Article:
Houseplant care and how to repot your plant
One of the most important times in the life of a plant is when it comes time to repot them. While it is important to get them into a new home sooner rather than later, it’s also really essential that you do not rush the process or mishandle your houseplant. Here’s what you need to know about repotting.
When to repot
Repotting should be done if you notice any of the following signs:
- Your houseplant looks too big for the pot.
- The roots of the plant have started to grow out of the drainage holes.
- When you water the plant, the water remains on the surface and is not absorbed by the soil.
- The soil is dry and looks like it can no longer offer your plant the nutrients and stability it needs.
- Several years have passed.
What you need
- New pot that will suit the size of your plant. Make sure it has drainage holes.
- Porous material to cover the drainage hole (coffee filters for example).
- Potting mix with the right composition for your houseplant.
- Trowel for removing the plant from the current pot.
- Gloves are optional but good for keeping your hands clean.
- Sharp knife or scissors to cut away excess roots if necessary.
- Watering can with fresh water for when you’re done repotting.
Repotting steps to follow:
- First, you need to select a larger pot for your houseplant. Remember, you don’t want to go from extra small to extra large. The plant can be stressed out by such a drastic move. Instead, you should opt for a pot that is just a couple of sizes bigger than the current pot.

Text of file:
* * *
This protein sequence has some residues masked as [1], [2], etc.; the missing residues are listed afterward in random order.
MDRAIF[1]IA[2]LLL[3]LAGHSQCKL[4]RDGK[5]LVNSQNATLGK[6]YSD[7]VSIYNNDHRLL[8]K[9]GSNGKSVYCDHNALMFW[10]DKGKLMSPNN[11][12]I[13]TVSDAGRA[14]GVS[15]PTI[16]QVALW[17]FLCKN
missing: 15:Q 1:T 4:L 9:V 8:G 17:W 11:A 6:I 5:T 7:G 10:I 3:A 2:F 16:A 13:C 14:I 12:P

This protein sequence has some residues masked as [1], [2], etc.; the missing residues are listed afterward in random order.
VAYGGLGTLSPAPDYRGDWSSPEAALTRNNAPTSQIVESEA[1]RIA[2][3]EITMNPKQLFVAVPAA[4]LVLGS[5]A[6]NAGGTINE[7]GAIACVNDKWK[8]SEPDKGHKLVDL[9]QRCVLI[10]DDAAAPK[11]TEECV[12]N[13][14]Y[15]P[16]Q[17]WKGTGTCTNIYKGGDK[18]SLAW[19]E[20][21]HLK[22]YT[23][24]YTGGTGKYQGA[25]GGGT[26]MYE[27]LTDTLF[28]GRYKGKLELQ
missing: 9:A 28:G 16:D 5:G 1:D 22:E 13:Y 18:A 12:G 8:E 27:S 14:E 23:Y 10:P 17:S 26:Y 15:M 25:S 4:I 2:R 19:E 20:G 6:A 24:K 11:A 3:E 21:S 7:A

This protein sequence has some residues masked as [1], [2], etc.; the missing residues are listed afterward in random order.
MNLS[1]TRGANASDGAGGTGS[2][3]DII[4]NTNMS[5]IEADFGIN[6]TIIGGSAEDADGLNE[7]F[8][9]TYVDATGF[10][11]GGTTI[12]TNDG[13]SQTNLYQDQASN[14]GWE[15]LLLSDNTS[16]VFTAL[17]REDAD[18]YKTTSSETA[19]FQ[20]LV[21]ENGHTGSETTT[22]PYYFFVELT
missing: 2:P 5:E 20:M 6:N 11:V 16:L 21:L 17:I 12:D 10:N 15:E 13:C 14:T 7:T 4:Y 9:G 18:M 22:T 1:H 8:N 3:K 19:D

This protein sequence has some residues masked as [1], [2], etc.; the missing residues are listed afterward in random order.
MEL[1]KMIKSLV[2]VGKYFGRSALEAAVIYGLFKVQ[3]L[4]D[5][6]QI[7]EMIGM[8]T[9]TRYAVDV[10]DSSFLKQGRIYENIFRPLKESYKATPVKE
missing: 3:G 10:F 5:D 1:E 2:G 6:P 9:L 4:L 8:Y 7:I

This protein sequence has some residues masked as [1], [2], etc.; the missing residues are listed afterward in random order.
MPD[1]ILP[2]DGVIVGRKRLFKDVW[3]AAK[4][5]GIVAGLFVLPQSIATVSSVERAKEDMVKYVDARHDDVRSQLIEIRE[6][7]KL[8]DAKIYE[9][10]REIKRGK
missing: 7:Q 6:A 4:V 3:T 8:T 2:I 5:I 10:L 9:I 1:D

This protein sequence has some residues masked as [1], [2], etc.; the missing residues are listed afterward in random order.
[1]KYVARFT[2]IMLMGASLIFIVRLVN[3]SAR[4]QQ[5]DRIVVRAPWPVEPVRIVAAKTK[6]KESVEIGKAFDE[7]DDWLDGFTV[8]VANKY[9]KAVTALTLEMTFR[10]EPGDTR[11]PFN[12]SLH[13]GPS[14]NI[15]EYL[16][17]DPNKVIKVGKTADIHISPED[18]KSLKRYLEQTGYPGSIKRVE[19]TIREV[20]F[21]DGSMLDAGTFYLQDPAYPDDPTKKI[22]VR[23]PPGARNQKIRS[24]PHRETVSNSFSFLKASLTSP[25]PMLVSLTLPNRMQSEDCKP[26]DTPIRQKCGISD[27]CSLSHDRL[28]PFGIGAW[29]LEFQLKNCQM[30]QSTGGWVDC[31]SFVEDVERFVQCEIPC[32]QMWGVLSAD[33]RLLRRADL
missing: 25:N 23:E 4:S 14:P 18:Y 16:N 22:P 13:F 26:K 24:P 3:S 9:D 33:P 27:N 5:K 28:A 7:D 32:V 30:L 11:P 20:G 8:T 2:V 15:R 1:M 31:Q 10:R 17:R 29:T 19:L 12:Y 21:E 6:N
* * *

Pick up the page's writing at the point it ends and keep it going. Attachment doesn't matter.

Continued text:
- Make sure that the new pot has drainage holes. If not, make some before you proceed.
- Cover the drainage holes with a coffee filter to prevent soil from falling through.
- Layer your soil in the new pot. You will need to add a base layer before adding the plant and then fill the pot with more soil.
- When removing your plant from its existing home, use your trowel to ease it out without damaging the plant or its roots.
- You can inspect the roots and trim them back if necessary before placing your plant in the pot and securing with potting mix.
- You want to make sure that you fill the pot higher than you think necessary. The soil will eventually become more compact and the level will lower.
- You can always top up the soil if you notice that it has become too shallow for the plant.
- Water your plant thoroughly and allow excess water to drain away.
- Place your plant back where it was happy before and follow the same care routine that you have until now.
Repotting your houseplant really is that easy! You will notice that it will thrive even more in its new home because it has more room to grow as well as fresh, nutrient-rich soil. Keep a close eye on your plant and, if you notice any signs of trouble, take action right away.